On behalf of Sullivan Law Group APC posted in wage & hour laws on Friday, February 23, 2018.
If today’s job market offers any prediction on future challenges, it is in regard to minimum wage and housing affordability. San Diego is one of many hot cities on the map, yet countless Californians struggle to pay rent and monthly mortgages.
Earning low wages is part of this escalating problem, and has been under the political spotlight in recent years. Some states have raised the minimum wage, while others have mapped plans to boost wages for American workers over the next few years. Financial experts and lawmakers alike are in favor of raising the minimum wage across the board, so why do so many Americans continue to suffer from crippling bills, despite putting in long hours of labor?
A Current Look
CNBC dedicates an article to the troubles many Americans face when attempting to afford housing on minimum wages. Although some have argued over the effectiveness of recent studies used to show the imbalance in today’s economy, research from 2017 (that uses local median rents) shows that not a single state in the country offers an arrangement in which working 40 hours a week on minimum wage can result in a worker’s ability to rent a two-bedroom apartment. The outlook for Californians is particularly unsettling: workers would need to earn anywhere from $30 to $35 an hour to afford a two-bedroom apartment.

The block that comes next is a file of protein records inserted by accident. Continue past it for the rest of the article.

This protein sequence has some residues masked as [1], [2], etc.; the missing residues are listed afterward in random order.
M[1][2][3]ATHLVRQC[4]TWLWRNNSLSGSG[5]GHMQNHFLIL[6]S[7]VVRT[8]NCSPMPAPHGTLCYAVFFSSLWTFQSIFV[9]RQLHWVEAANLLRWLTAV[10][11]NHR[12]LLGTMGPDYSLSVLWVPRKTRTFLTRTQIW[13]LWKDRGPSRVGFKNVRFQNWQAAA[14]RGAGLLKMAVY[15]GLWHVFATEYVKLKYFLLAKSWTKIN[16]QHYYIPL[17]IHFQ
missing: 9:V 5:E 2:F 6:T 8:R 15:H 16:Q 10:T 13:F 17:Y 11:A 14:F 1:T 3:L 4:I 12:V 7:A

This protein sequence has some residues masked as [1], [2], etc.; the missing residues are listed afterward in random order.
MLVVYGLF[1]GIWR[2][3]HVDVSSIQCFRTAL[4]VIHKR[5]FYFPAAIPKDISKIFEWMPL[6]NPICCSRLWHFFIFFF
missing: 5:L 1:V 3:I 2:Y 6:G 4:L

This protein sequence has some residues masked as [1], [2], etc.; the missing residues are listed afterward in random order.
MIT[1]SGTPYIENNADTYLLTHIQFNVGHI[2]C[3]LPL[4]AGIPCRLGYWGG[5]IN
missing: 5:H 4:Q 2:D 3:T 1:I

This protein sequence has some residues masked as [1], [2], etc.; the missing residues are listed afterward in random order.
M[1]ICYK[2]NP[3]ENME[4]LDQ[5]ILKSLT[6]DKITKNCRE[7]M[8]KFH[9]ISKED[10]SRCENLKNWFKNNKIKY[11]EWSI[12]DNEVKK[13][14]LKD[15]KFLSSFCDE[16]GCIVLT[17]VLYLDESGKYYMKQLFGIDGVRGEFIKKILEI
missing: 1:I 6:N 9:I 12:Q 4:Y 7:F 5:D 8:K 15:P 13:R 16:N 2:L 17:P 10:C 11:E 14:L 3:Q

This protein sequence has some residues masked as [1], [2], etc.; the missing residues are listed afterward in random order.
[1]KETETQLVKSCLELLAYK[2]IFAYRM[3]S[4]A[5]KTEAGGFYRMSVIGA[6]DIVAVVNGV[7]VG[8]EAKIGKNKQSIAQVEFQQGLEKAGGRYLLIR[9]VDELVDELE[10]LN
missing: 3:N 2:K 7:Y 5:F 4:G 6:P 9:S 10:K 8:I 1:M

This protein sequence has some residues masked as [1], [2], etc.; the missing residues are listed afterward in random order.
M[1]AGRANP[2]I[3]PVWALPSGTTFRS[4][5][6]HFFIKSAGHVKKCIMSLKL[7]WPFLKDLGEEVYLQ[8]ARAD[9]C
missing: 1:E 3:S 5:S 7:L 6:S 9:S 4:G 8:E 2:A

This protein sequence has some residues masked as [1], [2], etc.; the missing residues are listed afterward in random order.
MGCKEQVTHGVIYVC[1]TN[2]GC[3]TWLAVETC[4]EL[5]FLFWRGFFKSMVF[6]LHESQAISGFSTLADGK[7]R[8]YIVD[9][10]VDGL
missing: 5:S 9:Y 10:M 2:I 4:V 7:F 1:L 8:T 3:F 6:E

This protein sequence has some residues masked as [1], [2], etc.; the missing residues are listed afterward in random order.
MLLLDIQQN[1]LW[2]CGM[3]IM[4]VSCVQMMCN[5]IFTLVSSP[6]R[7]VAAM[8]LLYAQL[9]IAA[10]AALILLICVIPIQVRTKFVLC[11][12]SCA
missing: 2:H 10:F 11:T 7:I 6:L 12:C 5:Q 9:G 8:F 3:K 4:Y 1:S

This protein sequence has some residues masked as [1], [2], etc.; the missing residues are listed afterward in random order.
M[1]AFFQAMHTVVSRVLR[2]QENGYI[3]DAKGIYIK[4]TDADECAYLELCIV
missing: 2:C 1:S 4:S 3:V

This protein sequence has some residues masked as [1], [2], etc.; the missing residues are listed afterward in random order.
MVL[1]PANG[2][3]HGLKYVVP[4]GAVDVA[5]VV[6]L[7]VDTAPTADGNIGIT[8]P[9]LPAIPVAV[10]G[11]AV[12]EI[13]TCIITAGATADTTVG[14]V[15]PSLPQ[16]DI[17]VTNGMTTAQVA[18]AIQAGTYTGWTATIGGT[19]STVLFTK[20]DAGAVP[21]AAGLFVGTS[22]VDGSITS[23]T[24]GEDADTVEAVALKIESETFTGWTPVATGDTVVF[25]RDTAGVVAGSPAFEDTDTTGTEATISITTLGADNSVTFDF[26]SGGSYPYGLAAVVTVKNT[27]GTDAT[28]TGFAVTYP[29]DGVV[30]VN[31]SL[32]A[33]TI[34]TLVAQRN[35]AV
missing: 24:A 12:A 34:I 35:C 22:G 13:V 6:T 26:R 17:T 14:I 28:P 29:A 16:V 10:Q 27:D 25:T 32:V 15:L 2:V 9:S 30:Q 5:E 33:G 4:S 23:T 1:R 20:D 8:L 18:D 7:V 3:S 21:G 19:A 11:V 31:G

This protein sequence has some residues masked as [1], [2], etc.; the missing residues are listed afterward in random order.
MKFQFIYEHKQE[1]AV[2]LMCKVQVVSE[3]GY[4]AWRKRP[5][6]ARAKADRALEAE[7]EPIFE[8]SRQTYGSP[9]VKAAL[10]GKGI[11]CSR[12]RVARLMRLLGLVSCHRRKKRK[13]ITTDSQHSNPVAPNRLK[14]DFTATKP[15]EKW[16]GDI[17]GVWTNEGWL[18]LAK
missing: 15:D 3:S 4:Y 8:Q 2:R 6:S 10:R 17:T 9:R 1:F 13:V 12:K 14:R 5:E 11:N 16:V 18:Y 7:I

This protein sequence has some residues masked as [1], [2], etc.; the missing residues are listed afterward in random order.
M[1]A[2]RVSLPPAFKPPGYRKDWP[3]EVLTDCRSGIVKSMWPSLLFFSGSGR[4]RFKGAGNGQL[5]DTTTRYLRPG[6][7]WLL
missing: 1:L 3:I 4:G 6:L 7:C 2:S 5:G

As the nationwide struggle for affordable housing continues, there could be a light at the end of the tunnel for Californian workers. The State of California Department of Industrial Relations shares a new minimum wage phase for the years 2017 to 2023. As of January 1, 2018, minimum wage for employers with 25 or less employees is $10.50 an hour. For employers with more than 25 employees, the minimum wage is $11.00 an hour. By January 1, 2023, the state’s projected minimum wage for employers with 25 or less workers is $15.00 an hour. Although the Governor may pause this phase at any time, the state is currently making plans with the $15.00 minimum wage raise in mind.